Written by Don Byrd
On CBS’ Face the Nation yesterday, presidential candidate Donald Trump was asked about his continued call for religious profiling, and for generally increased surveillance of Muslim-Americans in response to terrorist acts committed around the world in the name of Islam. Despite host John Dickerson’s efforts to clarify his positions with some specifics, Trump was pretty vague in his answers, particularly when comparing his law enforcement proposals to the screening process at his own rallies.
See if you can figure out what he means. Here are quotes from the Face the Nation transcript (my emphasis):
DICKERSON: And you said you would check respectfully the mosques. How do you respectfully check a mosque?
TRUMP: Well, you do as they used to do in New York, prior to this mayor dismantling.
By the way, if you go to France right now, they’re doing it in France. In fact, in some instances, they are closing down mosques. People don’t want to talk about it. People aren’t talking about it. But look at what they’re doing in France. They are actually closing down mosques.
DICKERSON: Can I ask you just a bottom-line question before we move on? You like to speak plainly. In December, we talked, and you said there possibly should be profiling. Just as a bottom line here, are you talking about increasing profiling of Muslims in America?
TRUMP: Well, I think profiling is something that we’re going to have to start thinking about as a country. And other countries do it.
And you look at Israel and you look at others, and they do it. And they do it successfully. And I hate the concept of profiling. But we have to start using common sense, and we have to use — we have to use our heads.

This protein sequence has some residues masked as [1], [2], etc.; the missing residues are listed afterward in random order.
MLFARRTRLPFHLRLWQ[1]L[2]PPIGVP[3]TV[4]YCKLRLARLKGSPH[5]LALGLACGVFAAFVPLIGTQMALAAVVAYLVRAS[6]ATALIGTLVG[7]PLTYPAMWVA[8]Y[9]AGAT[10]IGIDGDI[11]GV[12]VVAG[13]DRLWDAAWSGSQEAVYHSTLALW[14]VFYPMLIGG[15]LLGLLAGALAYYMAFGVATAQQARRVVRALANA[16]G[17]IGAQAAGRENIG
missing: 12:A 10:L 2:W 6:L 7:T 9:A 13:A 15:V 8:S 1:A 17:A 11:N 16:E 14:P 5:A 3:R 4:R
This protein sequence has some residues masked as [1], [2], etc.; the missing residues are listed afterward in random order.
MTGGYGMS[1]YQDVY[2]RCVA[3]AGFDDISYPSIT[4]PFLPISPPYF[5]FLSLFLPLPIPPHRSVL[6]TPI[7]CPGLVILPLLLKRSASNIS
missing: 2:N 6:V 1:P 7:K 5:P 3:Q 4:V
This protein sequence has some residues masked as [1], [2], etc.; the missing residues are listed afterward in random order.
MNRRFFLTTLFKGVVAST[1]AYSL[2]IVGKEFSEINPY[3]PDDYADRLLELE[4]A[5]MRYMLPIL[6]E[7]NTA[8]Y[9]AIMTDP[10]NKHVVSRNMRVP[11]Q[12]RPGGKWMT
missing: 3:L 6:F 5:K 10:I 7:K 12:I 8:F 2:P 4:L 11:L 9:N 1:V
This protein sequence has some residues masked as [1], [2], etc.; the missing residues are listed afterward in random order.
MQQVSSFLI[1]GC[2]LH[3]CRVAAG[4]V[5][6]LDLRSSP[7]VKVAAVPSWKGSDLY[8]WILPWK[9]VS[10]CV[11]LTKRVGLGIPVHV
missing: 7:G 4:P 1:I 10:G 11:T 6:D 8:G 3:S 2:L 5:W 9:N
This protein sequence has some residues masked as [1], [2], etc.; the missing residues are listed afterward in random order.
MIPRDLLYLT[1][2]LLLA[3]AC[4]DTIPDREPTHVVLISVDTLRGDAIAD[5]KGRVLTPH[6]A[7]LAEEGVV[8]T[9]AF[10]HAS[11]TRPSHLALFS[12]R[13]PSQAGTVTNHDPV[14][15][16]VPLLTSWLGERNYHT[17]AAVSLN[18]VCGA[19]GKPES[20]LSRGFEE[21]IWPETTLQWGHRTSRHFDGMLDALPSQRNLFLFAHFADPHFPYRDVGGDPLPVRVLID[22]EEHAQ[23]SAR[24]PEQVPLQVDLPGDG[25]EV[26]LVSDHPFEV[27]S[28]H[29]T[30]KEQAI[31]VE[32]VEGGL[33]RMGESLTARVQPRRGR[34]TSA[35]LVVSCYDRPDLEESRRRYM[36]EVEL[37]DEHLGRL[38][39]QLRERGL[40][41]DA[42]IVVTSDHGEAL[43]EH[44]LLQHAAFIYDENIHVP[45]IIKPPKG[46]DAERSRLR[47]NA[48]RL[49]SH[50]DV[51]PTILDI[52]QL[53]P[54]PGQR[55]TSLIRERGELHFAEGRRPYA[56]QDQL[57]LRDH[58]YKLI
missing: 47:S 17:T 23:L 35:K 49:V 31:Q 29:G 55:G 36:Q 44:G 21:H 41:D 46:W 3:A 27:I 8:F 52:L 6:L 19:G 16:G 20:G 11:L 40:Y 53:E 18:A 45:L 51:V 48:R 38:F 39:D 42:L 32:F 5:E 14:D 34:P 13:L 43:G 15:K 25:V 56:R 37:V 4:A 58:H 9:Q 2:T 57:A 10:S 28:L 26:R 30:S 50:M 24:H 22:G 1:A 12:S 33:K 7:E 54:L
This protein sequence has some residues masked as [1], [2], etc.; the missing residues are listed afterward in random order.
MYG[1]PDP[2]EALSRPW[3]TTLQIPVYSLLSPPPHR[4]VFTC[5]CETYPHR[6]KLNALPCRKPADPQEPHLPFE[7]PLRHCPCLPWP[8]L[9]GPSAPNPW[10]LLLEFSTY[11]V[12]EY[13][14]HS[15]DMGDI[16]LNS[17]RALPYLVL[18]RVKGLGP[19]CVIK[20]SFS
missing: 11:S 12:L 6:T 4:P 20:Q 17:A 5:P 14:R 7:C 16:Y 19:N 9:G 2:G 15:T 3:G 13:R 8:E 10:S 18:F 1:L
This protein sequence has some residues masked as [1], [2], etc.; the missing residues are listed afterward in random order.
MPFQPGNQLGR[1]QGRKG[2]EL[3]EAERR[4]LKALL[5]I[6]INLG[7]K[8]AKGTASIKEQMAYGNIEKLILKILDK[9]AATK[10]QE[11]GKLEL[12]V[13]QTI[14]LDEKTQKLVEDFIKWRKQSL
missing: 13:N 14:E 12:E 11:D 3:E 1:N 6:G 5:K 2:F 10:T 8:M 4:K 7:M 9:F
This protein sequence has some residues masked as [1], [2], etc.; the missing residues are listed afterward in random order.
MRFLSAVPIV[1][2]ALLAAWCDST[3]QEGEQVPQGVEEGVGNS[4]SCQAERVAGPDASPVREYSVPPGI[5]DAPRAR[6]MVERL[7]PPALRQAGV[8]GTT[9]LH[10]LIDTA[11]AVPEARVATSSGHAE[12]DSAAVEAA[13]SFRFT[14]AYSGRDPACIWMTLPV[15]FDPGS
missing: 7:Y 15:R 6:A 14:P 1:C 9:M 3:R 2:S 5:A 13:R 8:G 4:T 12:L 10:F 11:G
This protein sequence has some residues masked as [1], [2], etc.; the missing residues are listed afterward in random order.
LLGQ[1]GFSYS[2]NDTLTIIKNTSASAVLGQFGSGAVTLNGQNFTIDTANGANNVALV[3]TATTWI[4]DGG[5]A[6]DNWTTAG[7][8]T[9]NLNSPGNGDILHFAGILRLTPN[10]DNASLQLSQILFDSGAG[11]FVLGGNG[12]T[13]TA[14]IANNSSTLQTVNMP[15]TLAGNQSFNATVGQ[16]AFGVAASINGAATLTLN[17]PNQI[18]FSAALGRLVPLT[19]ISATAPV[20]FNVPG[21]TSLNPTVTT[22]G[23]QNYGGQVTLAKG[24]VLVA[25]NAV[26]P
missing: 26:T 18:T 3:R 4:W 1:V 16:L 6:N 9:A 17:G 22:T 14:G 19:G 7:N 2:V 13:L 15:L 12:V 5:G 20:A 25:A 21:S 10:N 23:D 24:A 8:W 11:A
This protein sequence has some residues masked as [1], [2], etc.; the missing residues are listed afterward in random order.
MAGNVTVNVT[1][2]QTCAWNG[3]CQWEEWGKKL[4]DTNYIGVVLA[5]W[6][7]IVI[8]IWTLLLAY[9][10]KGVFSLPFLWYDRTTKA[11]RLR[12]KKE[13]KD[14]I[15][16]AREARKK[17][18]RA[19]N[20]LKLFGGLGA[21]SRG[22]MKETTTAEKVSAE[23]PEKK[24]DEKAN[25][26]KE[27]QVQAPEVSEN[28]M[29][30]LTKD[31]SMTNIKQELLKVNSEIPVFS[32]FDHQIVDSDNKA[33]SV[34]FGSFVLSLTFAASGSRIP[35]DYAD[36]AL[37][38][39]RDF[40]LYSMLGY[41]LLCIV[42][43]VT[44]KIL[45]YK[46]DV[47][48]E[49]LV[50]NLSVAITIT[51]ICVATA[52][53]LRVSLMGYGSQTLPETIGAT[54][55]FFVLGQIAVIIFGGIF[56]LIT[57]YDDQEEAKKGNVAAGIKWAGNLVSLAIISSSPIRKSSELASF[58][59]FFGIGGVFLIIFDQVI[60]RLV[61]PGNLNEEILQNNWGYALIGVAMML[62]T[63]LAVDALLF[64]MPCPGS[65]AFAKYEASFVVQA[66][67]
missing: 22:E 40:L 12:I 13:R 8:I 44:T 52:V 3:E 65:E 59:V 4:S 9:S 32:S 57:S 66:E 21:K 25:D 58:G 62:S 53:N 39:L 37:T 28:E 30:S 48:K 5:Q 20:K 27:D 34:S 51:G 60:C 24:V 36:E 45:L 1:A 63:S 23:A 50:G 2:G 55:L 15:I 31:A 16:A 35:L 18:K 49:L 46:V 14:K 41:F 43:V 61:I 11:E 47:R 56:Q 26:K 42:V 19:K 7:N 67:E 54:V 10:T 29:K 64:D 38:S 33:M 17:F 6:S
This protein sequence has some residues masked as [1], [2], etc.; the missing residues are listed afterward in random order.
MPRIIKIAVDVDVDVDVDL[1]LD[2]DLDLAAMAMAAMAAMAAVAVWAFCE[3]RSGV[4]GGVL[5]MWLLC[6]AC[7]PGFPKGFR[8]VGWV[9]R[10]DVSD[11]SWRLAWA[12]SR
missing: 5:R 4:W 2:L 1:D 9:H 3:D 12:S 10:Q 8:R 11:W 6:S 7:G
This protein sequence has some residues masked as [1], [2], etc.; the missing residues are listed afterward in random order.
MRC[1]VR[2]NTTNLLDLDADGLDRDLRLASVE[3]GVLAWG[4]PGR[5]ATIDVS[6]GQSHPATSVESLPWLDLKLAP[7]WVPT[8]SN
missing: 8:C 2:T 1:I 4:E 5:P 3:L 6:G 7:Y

I see people that — and I have seen it recently. We had a case where very much in my case, where we had — we had tremendous numbers of people coming into a speech I was making. And people that obviously had no guns, had no weapons, had no anything, and they were being — they were going through screening.
And they were going through the same — the same scrutiny, the absolute same scrutiny as somebody else that looked like it could have been a possible person. So, we really have to look at profiling. We have to look at it seriously.
And other countries do it. And it’s not the worst thing to do. I hate the concept of profiling, but we have to use common sense. We’re not using common sense.
Someone that “looked like it could have been a possible person?”
In America, we don’t screen people based on whether they look like they are possibly Muslim. And we don’t close down mosques as a law enforcement screening strategy.
Whether they profile in France is irrelevant. We should set the standard in religious freedom protection for the world to follow, not imitate the strategies of other nations. And our leaders should speak clearly, not in code or with ambiguity, that America is welcoming of all faiths; a place where all are free to worship and practice their religion according to their conscience.